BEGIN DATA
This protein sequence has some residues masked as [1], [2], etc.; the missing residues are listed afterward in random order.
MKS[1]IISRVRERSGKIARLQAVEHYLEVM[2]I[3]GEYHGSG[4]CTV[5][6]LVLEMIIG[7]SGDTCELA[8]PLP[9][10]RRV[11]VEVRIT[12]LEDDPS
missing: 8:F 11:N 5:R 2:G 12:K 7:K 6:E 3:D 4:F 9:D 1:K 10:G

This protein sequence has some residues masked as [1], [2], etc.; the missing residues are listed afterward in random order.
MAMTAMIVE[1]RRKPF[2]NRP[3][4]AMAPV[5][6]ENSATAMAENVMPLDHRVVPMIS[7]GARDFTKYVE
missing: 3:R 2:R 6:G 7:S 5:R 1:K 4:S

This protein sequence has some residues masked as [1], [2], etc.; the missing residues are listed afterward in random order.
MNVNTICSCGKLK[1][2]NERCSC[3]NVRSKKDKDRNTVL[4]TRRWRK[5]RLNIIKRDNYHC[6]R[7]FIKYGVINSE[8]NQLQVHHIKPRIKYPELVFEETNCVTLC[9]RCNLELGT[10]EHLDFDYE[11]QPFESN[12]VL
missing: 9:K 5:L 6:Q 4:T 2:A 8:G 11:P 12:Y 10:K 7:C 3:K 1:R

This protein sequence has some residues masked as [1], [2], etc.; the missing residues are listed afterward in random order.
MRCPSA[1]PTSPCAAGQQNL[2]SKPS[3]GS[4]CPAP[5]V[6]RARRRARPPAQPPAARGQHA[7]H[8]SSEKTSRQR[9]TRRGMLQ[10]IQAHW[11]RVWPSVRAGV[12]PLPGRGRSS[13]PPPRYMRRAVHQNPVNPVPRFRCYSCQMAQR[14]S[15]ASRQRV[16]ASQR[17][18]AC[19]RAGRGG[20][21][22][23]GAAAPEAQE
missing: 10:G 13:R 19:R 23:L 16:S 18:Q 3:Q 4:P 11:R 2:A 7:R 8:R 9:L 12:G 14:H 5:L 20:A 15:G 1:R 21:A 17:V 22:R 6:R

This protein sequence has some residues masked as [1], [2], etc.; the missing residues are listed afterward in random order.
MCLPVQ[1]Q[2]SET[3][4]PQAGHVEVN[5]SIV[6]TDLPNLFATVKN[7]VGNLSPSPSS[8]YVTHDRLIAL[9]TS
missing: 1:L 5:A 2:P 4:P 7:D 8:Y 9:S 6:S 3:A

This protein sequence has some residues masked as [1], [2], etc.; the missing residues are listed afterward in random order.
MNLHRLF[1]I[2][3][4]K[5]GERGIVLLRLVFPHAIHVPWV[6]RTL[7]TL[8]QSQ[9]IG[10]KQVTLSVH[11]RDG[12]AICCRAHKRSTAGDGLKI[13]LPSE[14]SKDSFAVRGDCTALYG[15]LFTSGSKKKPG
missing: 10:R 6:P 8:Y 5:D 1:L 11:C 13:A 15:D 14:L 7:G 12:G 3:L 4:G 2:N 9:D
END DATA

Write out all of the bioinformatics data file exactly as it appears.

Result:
This protein sequence has some residues masked as [1], [2], etc.; the missing residues are listed afterward in random order.
MKS[1]IISRVRERSGKIARLQAVEHYLEVM[2]I[3]GEYHGSG[4]CTV[5][6]LVLEMIIG[7]SGDTCELA[8]PLP[9][10]RRV[11]VEVRIT[12]LEDDPS
missing: 8:F 11:N 5:R 2:G 12:K 7:K 6:E 3:D 4:F 9:D 1:K 10:G

This protein sequence has some residues masked as [1], [2], etc.; the missing residues are listed afterward in random order.
MAMTAMIVE[1]RRKPF[2]NRP[3][4]AMAPV[5][6]ENSATAMAENVMPLDHRVVPMIS[7]GARDFTKYVE
missing: 3:R 2:R 6:G 7:S 5:R 1:K 4:S

This protein sequence has some residues masked as [1], [2], etc.; the missing residues are listed afterward in random order.
MNVNTICSCGKLK[1][2]NERCSC[3]NVRSKKDKDRNTVL[4]TRRWRK[5]RLNIIKRDNYHC[6]R[7]FIKYGVINSE[8]NQLQVHHIKPRIKYPELVFEETNCVTLC[9]RCNLELGT[10]EHLDFDYE[11]QPFESN[12]VL
missing: 9:K 5:L 6:Q 4:T 2:A 8:G 11:P 12:Y 10:K 7:C 3:K 1:R

This protein sequence has some residues masked as [1], [2], etc.; the missing residues are listed afterward in random order.
MRCPSA[1]PTSPCAAGQQNL[2]SKPS[3]GS[4]CPAP[5]V[6]RARRRARPPAQPPAARGQHA[7]H[8]SSEKTSRQR[9]TRRGMLQ[10]IQAHW[11]RVWPSVRAGV[12]PLPGRGRSS[13]PPPRYMRRAVHQNPVNPVPRFRCYSCQMAQR[14]S[15]ASRQRV[16]ASQR[17][18]AC[19]RAGRGG[20][21][22][23]GAAAPEAQE
missing: 10:G 13:R 19:R 23:L 16:S 18:Q 3:Q 4:P 11:R 2:A 7:R 8:R 9:L 12:G 14:H 5:L 20:A 15:G 1:R 21:A 17:V 22:R 6:R

This protein sequence has some residues masked as [1], [2], etc.; the missing residues are listed afterward in random order.
MCLPVQ[1]Q[2]SET[3][4]PQAGHVEVN[5]SIV[6]TDLPNLFATVKN[7]VGNLSPSPSS[8]YVTHDRLIAL[9]TS
missing: 1:L 5:A 2:P 4:P 7:D 8:Y 9:S 6:S 3:A

This protein sequence has some residues masked as [1], [2], etc.; the missing residues are listed afterward in random order.
MNLHRLF[1]I[2][3][4]K[5]GERGIVLLRLVFPHAIHVPWV[6]RTL[7]TL[8]QSQ[9]IG[10]KQVTLSVH[11]RDG[12]AICCRAHKRSTAGDGLKI[13]LPSE[14]SKDSFAVRGDCTALYG[15]LFTSGSKKKPG
missing: 10:R 6:P 8:Y 5:D 1:L 11:C 13:A 15:D 14:L 7:G 12:G 3:L 4:G 2:N 9:D